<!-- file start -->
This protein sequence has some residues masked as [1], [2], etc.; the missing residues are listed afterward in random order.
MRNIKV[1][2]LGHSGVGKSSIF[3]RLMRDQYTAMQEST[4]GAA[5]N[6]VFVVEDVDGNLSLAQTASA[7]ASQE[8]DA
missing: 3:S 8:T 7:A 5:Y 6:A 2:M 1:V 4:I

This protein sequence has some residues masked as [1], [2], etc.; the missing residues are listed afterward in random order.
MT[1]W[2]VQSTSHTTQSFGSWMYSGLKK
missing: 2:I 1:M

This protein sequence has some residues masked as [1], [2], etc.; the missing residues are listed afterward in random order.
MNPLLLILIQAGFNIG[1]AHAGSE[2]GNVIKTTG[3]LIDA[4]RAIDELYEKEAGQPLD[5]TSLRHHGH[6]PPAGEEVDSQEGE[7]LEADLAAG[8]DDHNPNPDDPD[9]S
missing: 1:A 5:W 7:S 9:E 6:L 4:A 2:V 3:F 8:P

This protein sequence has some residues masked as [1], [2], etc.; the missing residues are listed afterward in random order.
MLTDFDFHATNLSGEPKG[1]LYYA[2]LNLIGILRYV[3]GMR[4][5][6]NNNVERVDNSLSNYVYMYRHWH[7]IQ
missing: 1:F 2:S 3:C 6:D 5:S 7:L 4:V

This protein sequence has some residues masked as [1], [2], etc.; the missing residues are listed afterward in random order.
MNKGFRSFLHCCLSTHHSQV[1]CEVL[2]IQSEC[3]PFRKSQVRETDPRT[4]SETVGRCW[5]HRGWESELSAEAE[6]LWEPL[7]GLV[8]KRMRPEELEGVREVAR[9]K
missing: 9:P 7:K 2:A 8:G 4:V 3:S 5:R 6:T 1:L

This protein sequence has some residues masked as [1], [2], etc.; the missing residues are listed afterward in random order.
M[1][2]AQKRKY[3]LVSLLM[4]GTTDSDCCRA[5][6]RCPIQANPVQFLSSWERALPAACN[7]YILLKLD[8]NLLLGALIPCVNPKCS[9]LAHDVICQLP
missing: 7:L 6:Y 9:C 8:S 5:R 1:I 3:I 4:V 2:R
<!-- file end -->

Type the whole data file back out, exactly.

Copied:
This protein sequence has some residues masked as [1], [2], etc.; the missing residues are listed afterward in random order.
MRNIKV[1][2]LGHSGVGKSSIF[3]RLMRDQYTAMQEST[4]GAA[5]N[6]VFVVEDVDGNLSLAQTASA[7]ASQE[8]DA
missing: 3:S 8:T 7:A 5:Y 6:A 2:M 1:V 4:I

This protein sequence has some residues masked as [1], [2], etc.; the missing residues are listed afterward in random order.
MT[1]W[2]VQSTSHTTQSFGSWMYSGLKK
missing: 2:I 1:M

This protein sequence has some residues masked as [1], [2], etc.; the missing residues are listed afterward in random order.
MNPLLLILIQAGFNIG[1]AHAGSE[2]GNVIKTTG[3]LIDA[4]RAIDELYEKEAGQPLD[5]TSLRHHGH[6]PPAGEEVDSQEGE[7]LEADLAAG[8]DDHNPNPDDPD[9]S
missing: 1:A 5:W 7:S 9:E 6:L 4:A 2:V 3:F 8:P

This protein sequence has some residues masked as [1], [2], etc.; the missing residues are listed afterward in random order.
MLTDFDFHATNLSGEPKG[1]LYYA[2]LNLIGILRYV[3]GMR[4][5][6]NNNVERVDNSLSNYVYMYRHWH[7]IQ
missing: 1:F 2:S 3:C 6:D 5:S 7:L 4:V

This protein sequence has some residues masked as [1], [2], etc.; the missing residues are listed afterward in random order.
MNKGFRSFLHCCLSTHHSQV[1]CEVL[2]IQSEC[3]PFRKSQVRETDPRT[4]SETVGRCW[5]HRGWESELSAEAE[6]LWEPL[7]GLV[8]KRMRPEELEGVREVAR[9]K
missing: 9:P 7:K 2:A 8:G 4:V 3:S 5:R 6:T 1:L

This protein sequence has some residues masked as [1], [2], etc.; the missing residues are listed afterward in random order.
M[1][2]AQKRKY[3]LVSLLM[4]GTTDSDCCRA[5][6]RCPIQANPVQFLSSWERALPAACN[7]YILLKLD[8]NLLLGALIPCVNPKCS[9]LAHDVICQLP
missing: 7:L 6:Y 9:C 8:S 5:R 1:I 3:I 4:V 2:R